My, how time flies. It seems like just last month that for-profit educator Corinthian Colleges
I fear Corinthian hasn't had a whole lot of time to get its act together in the eight weeks since the company reported its last batch of disappointing news. And from the looks of things, analysts agree. As of this writing, they're predicting that when Corinthian releases earnings Friday morning, it will announce that profits have declined by half since fiscal Q1 2005 -- that they collapsed from $0.16 one year ago to just $0.08 per diluted share in the quarter that ended in September.
Speaking of which, there's one bright spot to the proximity of Corinthian's two earnings releases: certainty. When Corinthian issued its guidance for fiscal Q1 2006, its quarter was already two-thirds done. As a result, the company was really peering just four weeks into the future when it advised that it expected to earn $0.08 to $0.10 per share.
As for why the company -- and the analysts -- seem so certain that earnings will decline in Q1, that belief likely stems from the very same problems we saw last month. Namely, while the company continues to grow its revenues nicely, the cost of that growth is soaring. We seem to have reached a point of diminishing returns at Corinthian. When a company has to increase its spending on salaries, marketing, and administrative costs by between 27% and 34%, just to rack up 21% more sales, you have to wonder whether those sales are really worth going after.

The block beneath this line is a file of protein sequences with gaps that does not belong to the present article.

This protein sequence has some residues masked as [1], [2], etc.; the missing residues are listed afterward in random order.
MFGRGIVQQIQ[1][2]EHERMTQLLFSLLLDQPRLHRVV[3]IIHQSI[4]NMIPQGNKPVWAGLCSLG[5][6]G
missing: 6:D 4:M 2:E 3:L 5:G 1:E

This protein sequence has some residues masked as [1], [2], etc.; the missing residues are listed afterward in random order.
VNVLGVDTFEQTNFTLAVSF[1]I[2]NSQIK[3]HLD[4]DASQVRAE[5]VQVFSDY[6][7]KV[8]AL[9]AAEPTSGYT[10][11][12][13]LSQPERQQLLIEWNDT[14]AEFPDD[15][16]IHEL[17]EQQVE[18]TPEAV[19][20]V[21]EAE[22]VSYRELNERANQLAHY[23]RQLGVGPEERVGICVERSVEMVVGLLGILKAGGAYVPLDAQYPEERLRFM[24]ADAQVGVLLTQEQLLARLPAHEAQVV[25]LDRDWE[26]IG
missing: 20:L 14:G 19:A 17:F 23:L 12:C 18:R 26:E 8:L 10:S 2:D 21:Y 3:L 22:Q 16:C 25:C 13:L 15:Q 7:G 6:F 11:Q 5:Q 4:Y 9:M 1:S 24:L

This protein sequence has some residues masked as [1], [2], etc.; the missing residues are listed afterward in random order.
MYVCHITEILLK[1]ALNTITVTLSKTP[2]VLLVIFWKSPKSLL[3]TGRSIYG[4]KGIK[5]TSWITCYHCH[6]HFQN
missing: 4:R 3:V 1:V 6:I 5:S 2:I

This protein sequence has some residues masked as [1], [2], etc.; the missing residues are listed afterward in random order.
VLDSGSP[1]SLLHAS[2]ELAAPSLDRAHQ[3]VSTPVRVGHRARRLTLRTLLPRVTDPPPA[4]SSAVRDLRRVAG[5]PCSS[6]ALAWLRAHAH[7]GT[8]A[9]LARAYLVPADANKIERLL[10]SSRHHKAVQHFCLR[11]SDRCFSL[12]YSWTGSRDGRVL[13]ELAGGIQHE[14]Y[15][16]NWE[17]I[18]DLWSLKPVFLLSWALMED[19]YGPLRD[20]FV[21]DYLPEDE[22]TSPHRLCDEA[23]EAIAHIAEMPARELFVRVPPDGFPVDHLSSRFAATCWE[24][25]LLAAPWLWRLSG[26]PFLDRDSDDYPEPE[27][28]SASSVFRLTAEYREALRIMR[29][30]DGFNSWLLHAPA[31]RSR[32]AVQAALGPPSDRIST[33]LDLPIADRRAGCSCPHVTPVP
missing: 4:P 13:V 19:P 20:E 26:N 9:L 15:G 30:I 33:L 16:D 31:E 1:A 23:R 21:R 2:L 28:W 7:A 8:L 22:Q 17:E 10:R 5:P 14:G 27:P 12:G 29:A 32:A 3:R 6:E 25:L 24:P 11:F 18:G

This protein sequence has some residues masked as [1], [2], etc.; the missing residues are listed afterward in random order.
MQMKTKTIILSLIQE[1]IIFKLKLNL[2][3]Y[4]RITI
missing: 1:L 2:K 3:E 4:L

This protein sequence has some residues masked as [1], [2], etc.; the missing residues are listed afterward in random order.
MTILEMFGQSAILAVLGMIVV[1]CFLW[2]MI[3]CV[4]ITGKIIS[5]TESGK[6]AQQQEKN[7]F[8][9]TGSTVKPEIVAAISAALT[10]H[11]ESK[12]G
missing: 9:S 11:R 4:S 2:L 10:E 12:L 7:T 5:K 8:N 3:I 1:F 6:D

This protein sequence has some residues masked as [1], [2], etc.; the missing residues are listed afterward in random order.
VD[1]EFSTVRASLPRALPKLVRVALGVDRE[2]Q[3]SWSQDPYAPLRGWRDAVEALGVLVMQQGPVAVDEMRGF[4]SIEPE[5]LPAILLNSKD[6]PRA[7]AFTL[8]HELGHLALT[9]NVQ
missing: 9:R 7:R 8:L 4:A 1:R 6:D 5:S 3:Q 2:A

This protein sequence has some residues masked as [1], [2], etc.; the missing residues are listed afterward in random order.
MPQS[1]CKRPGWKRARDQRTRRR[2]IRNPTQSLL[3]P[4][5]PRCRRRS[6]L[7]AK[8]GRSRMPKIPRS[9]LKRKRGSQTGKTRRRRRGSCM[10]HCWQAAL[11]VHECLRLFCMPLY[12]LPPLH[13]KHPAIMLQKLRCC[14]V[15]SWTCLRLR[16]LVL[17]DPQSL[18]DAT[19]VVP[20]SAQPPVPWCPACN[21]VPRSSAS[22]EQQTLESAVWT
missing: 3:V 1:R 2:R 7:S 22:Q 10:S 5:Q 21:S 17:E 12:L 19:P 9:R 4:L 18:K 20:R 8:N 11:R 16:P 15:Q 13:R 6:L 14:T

What I find most curious about the analysts' estimates, though, is not their prediction that Corinthian's earnings will decline. Repeating the obvious just doesn't impress me. Rather, it's the analysts' expectation that revenue growth is going to stagnate. They predict that the company will grow revenues by just 2% over last year's fiscal Q1 number -- and again in fiscal Q2, just a 2% year-over-year increase.
Now, an optimist might compare those minimal expectations to the company's 21% sales growth of yesteryear, and conclude that Corinthian can blow analyst estimates out of the water just by continuing to ramp revenues at its historical pace. After all, among Corinthian's peers -- Apollo
And, yes, analysts could be wrong about Corinthian's revenue growth. But even if they are, in order for Corinthian to profit from growing revenues, it needs to get its expenses reined in. Only then can Corinthian resume not just growing, but growing profitably.
Ready for some happier news about Corinthian? Read it in:
Are you looking for an educational stock to add to your portfolio? Try the Motley Fool Hidden Gems newsletter, where Tom Gardner recommends an educational software provider that has yielded 41% returns since it was recommended in June. Start a free trial today to get access to every single recommendation in the portfolio.
The Motley Fool has kicked off its ninth annual Foolanthropy campaign! Nominate your favorite charities on our Foolanthropy discussion board through Nov. 6. For guidelines on what makes a charity Foolish, visit www.foolanthropy.com .
Fool contributor Rich Smith owns no shares in any company named above.